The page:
A brief summary of the award-winning developments follows.

Powdermill Village

Powdermill Village is made up of 250 apartment homes and townhouses spread out over 12 buildings in Westfield, Mass., at the foothills of the Berkshires. Because of its location near major transportation routes, residents are able to access local recreational activities including Amelia Park and Stanley Park, and take advantage of the closeness to Westfield State College. The community features include outdoor balcony/patio space, outdoor pool, playground, large community space and basketball court. The community is home to more than 250 youth and a large Russian immigrant population.

In an effort to avoid the criminal activities of the greater community such as gangs, drug use and culturally driven disputes, the Powdermill Village Tenant’s Association has fostered relationships with several local civic, religious and government agencies in an effort to create structured recreational programs that instill character development skills, respect for diversity, a sense of teamwork, self-empowerment and peer leadership, especially for the younger residents. Such partnerships have included the Westfield Police Department, Jewish and Family Services, Lutheran Family Services, the YMCA of Greater Westfield, the Boy Scouts of America, Massachusetts State Police, Westfield State College and the University of Massachusetts, Amherst, just to name a few.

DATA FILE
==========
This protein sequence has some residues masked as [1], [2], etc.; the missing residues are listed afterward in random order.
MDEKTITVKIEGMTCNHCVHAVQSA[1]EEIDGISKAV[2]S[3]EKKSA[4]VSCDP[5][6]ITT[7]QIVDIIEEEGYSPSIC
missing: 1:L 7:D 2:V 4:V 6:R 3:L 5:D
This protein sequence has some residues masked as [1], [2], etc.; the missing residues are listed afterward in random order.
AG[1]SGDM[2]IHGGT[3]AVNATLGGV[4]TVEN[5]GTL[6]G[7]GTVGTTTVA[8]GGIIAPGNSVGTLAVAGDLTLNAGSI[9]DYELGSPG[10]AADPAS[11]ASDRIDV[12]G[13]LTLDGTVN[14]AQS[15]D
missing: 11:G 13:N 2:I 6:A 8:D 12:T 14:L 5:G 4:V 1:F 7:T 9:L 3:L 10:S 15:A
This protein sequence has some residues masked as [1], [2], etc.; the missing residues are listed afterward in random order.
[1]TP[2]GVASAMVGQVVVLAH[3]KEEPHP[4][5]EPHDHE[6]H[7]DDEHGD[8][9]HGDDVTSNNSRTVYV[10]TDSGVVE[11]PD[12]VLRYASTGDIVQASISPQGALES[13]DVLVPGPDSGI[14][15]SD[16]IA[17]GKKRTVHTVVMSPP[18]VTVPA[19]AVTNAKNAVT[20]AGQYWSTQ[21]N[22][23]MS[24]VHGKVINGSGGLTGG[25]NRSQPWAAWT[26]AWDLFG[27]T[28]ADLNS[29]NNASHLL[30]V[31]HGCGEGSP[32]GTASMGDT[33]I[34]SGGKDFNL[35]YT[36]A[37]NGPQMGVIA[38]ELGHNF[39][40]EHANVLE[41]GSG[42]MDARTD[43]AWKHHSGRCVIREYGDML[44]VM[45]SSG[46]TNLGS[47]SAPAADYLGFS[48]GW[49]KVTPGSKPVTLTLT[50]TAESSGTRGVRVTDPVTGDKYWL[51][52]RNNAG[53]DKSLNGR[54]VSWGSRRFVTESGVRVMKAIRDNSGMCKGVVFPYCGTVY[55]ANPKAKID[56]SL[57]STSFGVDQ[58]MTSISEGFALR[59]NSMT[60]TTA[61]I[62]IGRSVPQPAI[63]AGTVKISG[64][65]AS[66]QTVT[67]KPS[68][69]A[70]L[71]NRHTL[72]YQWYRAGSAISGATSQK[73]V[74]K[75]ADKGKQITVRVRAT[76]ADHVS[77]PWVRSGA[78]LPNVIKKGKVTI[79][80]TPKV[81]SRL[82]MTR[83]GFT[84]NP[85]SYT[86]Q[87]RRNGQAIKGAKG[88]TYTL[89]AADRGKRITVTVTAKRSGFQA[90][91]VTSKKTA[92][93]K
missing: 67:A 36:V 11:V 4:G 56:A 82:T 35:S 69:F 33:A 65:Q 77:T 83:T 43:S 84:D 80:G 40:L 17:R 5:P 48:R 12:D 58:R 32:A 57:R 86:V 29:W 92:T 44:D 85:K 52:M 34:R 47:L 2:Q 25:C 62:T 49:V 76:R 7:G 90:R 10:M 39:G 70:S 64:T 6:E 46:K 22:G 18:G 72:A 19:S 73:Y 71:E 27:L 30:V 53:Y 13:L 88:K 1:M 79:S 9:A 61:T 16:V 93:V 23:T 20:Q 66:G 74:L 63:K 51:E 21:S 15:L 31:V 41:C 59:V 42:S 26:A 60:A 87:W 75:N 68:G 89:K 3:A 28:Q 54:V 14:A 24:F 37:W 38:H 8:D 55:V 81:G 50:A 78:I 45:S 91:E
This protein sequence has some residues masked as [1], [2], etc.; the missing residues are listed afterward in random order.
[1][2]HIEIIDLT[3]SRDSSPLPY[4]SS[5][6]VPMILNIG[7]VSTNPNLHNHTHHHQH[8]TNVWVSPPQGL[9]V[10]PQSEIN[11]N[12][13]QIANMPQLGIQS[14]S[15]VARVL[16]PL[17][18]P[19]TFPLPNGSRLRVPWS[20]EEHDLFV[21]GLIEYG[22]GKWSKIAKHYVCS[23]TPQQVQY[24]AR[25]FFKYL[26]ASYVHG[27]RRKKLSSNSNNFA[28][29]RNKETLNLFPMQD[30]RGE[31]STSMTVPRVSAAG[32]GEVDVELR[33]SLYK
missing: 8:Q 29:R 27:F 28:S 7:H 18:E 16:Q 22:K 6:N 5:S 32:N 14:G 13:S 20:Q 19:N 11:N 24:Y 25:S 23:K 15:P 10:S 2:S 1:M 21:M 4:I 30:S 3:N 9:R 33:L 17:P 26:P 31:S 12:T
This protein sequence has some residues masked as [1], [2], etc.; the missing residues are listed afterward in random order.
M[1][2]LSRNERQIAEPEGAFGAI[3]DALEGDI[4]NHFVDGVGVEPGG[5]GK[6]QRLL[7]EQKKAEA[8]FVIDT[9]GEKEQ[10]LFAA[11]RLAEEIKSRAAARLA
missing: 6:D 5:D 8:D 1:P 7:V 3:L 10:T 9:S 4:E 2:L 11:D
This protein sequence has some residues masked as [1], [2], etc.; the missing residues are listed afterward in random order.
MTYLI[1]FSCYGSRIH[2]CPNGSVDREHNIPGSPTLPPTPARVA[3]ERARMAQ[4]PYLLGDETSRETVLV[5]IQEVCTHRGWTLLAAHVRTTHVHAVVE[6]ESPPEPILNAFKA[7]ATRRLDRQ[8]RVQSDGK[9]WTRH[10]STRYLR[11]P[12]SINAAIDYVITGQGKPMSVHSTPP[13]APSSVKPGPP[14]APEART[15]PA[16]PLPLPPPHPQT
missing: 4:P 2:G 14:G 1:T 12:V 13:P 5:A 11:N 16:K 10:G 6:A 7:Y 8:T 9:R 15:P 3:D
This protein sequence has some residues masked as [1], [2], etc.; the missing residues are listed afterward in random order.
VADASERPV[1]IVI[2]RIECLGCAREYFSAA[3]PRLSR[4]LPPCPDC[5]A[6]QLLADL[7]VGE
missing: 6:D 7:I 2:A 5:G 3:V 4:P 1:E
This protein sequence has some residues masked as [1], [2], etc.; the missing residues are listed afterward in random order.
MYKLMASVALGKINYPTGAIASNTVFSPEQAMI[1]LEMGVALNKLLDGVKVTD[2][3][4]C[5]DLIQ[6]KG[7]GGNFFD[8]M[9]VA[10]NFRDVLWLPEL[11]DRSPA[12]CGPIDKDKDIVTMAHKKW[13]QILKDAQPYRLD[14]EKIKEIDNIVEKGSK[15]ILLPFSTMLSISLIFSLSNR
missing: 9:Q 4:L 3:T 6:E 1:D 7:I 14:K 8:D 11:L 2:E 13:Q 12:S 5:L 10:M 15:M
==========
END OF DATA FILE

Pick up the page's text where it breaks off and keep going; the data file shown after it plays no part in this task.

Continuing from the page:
The most beneficial partnership was created with the Boys and Girls Club of Greater Westfield, which provides annual all-inclusive on-site summer programming for interested youth through a MassHousing Youth Resident Activities Program grant.